Dec 14, 2022
A live online conversation with Leslie Eisenberg, Ph.D.; Tawni Tidwell, Ph.D.; Geshe Tenzin Wangyal; and host Alejandro Chaoul-Reich, Ph.D.
We all aim to live well, but little is understood about how to die well. Our expert panelists discuss research into tukdam, a post-death meditative state in which the bodies of advanced meditation practitioners show delayed signs of decomposition for as many as three weeks or longer. What insights into the dying process can this research provide for both the dying and their support communities? What are its implications for living and practicing well? What is the role of the physical body in meditation?
View on Facebook to join the chat.
The CyberSangha broadcast is part of the Month of the Body in “Bring Body, Speech & Mind to Life,” a free yearlong program of live teachings, practices, and science & spirituality dialogs. Learn more
About the Presenters
Leslie Eisenberg, Ph.D., is a board-certified forensic anthropologist holding an honorary fellow degree in the Department of Anthropology at the University of Wisconsin–Madison. She is the field principal investigator for the Tukdam Study, co-led by the Center for Healthy Minds and the Russian Academy of Sciences. Until 2021 she was an active member of the Midwest’s federal Disaster Mortuary Operational Response Team and served as the anthropology team lead following the World Trade Center attacks and Hurricanes Katrina and Rita, among other disasters. Leslie is a fellow of the American Academy of Forensic Sciences and a registered professional archaeologist working as a consultant to law enforcement in Wisconsin and other jurisdictions. In 2016-17, she had the honor of directing UW-Madison’s field excavations in northern France together with the University’s Missing in Action Recovery and Identification Project in collaboration with the U.S. Defense Department’s POW/MIA Accounting Agency.
Tawni Tidwell, Ph.D., is a biocultural anthropologist and Tibetan medical doctor. She is currently a Numata Visiting Professor at the University of Vienna and postdoctoral research associate at the Center for Healthy Minds of the University of Wisconsin-Madison. She is project lead for the Tukdam Study, a collaboration led by Center for Healthy Minds and the Russian Academy of Sciences with Tibetan medical and monastic colleagues. Tawni’s research facilitates bridges across the Western scientific tradition and Tibetan medical tradition along with their attendant epistemologies and ontologies. Previously, she was a postdoctoral fellow at the Austrian Academy of Sciences, where her work focused on pharmacological innovations in Tibetan medicine and training practices for medicine compounding. Her doctoral work detailed the entrainment process for learning Tibetan medical diagnostics of Tibetan medical conceptions of cancer and related metabolic disorders.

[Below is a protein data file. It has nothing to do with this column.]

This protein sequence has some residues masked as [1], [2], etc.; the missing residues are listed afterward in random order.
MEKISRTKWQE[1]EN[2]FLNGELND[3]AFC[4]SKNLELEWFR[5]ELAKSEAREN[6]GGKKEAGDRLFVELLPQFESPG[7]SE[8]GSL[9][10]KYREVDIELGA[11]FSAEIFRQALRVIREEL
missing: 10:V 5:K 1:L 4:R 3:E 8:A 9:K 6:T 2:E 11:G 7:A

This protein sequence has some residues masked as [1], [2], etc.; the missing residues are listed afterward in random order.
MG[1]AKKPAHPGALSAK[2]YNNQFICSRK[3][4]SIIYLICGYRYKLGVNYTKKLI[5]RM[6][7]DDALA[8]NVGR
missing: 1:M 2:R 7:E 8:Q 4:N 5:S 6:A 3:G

Geshe Tenzin Wangyal Rinpoche was born in India in 1961, following his parents’ journey from Tibet to India in 1959. At age 11 he began formal studies as a monk at Menri Monastery near Dolanji, India, where he completed an 11-year course of traditional studies at the Bön Dialectic School. He was awarded his geshe degree in 1986. He now lives as a householder, and has been living and teaching in the West for more than 30 years. An accomplished scholar in all aspects of sutra, tantra and dzogchen, Rinpoche is an acclaimed author and a respected teacher of students worldwide. As the founder and spiritual director of Ligmincha International, he has established numerous centers and institutes of learning in the United States, Mexico, South America, Europe and India. Fluent in English, Rinpoche regularly offers online teachings in the form of live webcasts, online workshops and YouTube videos. He is renowned for his depth of wisdom; his clear, engaging teaching style; and his dedication to making the ancient Tibetan teachings highly accessible and relevant to the lives of Westerners.
More about Tenzin Wangyal Rinpoche
Alejandro Chaoul-Reich, Ph.D. (host) has studied in the Tibetan traditions since 1989, and for nearly 30 years in the Bön Tradition with Yongdzin Tenzin Namdak Rinpoche, His Holiness Lungtok Tenpai Nyima Rinpoche, and Tenzin Wangyal Rinpoche. He holds a Ph.D. in Tibetan religions from Rice University and is the director of the Mind Body Spirit Institute at the Jung Center of Houston. For the last 20 years he has been teaching and researching the benefits of Tibetan mind-body practices for people touched by cancer. Alejandro is a Contemplative Fellow at the Mind & Life Institute, and is the author of Chöd Practice in the Bön Tradition (Snow Lion, 2009), Tibetan Yoga for Health & Well-Being (Hay House, 2018), and Tibetan Yoga: Magical Movements of Body, Breath, and Mind (Wisdom Publications, 2021).